Welcome to our latest feature on CinemATL.com. There are so many talented folks working in the Atlanta film industry, we should learn more about them! Here, we ask "5 Questions" -- hence the title (clever!) -- of one of Atlanta's talented film professionals...
Dave Watkins has been making independent films in Atlanta since the early 2000's. Dave has built an impressive resume working as a director, writer, producer, assistant director and actor. His credits include feature films like Stragglers (director/actor), Blackhats (assistant director) and Jack O'Lantern (actor/AD). More recently, Dave delved into the world of web series, with the popular The Lumber Baron of Jasper County and the forthcoming Herman Jones.
We were able to grab Dave when he wasn't super-busy on set and got him to answer 5 Questions about his upcoming projects, working as an AD, and which bad horror movie is the best:
1. How did you get started in the film industry and when did you decide to produce your own independent projects?
I started by writing short stories and scripts in high school which led to shooting some short movies with my friends. Following that I went to the Art Institute of Atlanta for video production and after I graduated started working professionally in the industry some, but also would produce independent projects on the side.
2. So, what's this Herman Jones web series I've been hearing all about?
It's a project we're shooting as a web series, but we're also planning to cut it together as a feature as well. It's about a quiet man named Herman Jones who struggles to keep his violent impulses and weird hallucinations under control with medication. But when a strange cult called the Children of the New Dawn starts trying to recruit Herman, it sets off a devastating chain of events.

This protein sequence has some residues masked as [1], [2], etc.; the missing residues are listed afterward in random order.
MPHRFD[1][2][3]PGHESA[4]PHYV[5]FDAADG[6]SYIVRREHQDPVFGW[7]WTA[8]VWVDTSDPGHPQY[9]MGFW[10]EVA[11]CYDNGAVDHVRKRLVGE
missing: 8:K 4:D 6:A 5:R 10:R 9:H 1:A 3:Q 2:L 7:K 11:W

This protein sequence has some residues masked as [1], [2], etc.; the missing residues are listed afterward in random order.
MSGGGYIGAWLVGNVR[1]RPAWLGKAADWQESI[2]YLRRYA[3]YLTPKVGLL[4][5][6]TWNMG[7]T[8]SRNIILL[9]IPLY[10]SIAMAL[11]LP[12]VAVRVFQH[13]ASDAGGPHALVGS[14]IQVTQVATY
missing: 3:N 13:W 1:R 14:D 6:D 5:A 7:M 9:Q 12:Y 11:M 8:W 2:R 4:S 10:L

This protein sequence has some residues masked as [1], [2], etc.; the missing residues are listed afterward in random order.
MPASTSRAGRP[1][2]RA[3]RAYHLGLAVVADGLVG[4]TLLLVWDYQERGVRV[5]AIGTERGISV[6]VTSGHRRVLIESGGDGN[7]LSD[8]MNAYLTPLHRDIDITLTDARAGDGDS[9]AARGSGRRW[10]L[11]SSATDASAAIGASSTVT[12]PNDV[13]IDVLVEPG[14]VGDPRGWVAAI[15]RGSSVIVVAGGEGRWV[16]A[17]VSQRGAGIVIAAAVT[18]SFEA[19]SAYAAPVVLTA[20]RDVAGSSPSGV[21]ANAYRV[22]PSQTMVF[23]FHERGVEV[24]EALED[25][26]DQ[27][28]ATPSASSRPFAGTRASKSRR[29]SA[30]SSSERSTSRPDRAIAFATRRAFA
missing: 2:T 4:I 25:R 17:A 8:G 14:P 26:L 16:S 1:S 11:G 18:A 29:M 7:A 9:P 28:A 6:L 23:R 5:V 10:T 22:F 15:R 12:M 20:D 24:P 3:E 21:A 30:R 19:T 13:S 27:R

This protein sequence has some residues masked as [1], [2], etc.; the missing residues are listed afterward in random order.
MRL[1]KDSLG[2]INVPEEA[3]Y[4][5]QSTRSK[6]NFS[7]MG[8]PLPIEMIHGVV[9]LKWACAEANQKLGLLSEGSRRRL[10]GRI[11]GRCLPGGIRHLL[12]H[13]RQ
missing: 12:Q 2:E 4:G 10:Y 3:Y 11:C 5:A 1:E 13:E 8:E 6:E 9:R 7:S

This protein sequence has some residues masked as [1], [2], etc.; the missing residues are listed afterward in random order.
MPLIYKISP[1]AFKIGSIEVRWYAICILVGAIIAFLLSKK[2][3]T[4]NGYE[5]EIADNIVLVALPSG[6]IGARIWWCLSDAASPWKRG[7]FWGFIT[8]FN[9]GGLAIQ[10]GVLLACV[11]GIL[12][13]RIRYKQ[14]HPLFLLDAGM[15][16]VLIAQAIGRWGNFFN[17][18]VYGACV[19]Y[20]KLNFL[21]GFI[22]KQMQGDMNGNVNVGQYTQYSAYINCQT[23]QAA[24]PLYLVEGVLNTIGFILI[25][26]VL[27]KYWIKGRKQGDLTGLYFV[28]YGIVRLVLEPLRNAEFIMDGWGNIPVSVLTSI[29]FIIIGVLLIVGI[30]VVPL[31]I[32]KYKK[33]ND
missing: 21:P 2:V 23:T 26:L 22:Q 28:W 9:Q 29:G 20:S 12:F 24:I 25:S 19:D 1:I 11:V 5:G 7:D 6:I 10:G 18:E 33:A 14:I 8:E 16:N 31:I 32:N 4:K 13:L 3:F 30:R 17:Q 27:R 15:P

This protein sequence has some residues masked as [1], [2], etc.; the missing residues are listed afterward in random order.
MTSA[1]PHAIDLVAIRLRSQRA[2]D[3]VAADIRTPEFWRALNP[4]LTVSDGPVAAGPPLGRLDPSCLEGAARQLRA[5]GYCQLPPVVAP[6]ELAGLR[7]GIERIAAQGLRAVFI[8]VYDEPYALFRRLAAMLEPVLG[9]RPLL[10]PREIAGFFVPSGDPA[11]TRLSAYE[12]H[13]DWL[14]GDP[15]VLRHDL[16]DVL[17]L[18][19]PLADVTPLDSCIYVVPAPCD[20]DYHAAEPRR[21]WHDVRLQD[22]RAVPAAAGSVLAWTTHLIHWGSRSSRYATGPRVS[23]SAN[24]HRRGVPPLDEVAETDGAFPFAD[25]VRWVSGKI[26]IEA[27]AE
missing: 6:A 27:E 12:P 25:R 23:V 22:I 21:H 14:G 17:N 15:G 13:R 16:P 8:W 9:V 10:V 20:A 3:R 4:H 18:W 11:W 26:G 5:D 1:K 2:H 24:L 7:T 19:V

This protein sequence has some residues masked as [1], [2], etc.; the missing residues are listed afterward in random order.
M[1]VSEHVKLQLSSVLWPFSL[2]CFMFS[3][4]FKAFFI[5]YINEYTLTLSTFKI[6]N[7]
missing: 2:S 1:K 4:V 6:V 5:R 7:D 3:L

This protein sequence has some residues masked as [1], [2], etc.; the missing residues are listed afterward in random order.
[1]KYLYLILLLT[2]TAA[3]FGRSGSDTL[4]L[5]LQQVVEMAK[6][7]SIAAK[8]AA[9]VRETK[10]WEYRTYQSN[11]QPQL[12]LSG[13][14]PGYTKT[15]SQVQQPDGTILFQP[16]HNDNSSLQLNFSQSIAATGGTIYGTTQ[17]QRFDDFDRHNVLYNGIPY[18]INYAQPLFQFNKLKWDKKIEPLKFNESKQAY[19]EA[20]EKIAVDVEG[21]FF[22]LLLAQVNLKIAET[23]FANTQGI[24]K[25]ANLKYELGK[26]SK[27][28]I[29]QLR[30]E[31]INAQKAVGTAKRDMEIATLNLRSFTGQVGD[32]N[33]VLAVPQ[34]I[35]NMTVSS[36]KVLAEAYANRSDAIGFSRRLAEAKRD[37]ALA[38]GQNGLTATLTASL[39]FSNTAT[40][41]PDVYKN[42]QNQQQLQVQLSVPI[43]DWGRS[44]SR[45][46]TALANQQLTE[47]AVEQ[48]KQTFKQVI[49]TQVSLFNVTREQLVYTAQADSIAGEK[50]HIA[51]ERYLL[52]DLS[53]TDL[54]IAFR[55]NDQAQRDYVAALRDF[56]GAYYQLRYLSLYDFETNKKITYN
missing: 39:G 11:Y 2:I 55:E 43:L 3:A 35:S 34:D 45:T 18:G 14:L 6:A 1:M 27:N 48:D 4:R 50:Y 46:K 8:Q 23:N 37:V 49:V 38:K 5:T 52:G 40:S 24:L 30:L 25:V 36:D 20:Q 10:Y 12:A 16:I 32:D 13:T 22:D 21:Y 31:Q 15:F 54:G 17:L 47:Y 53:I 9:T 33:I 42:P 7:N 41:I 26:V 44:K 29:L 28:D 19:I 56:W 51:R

3. This is your second web series (the first being The Lumber Baron of Jasper County). What is it that appeals to you about producing a web series as opposed to shorts or a feature?
I enjoy the writing better as it's closer to a television show than a feature. With a feature and even a short, the stories often feel boxed in and predictable. The web series/TV show format tends to lead to more spontaneous and creative storytelling where the characters have room to grow. But that being said, I don't feel there is a demand for web series content and that's why we're considering also cutting this together as a feature. The season of Herman Jones is a self contained story and will translate well to a feature length presentation.
4. In addition to your own creative work, you've also worked on many other indie film productions in Atlanta, mostly as an Assistant Director. What advice would you give to a film professional trying to get work as an A.D.?
It seems most jobs in the film industry are based on who you know, but also doing the job well enough to get hired again.
As an Assistant Director, it helps to be familiar with all of the different departments (Camera, Makeup, Wardrobe, etc.) and how they function. Many people don't understand that the job of assistant director is closer to that of a producer than a director. Among other responsibilities, the job requires you to track the progress of the shoot in relation to the call sheet (or schedule) and also run the floor or the set, which involves calling the roll. But generally the goal is to move the shoot forward while making the director and cinematographer get the shots they need.
5. Finally, the most important question of all... Sharknado or Snakes on a Plane?
Ha, that's a tough one! I'd say Sharknado. Snakes on a Plane, with that title, Samuel L. Jackson and plot should have been a cult hit, but the movie itself wasn't a lot of fun to watch. The first Sharknado on the other hand ended up being everything Snakes wasn't.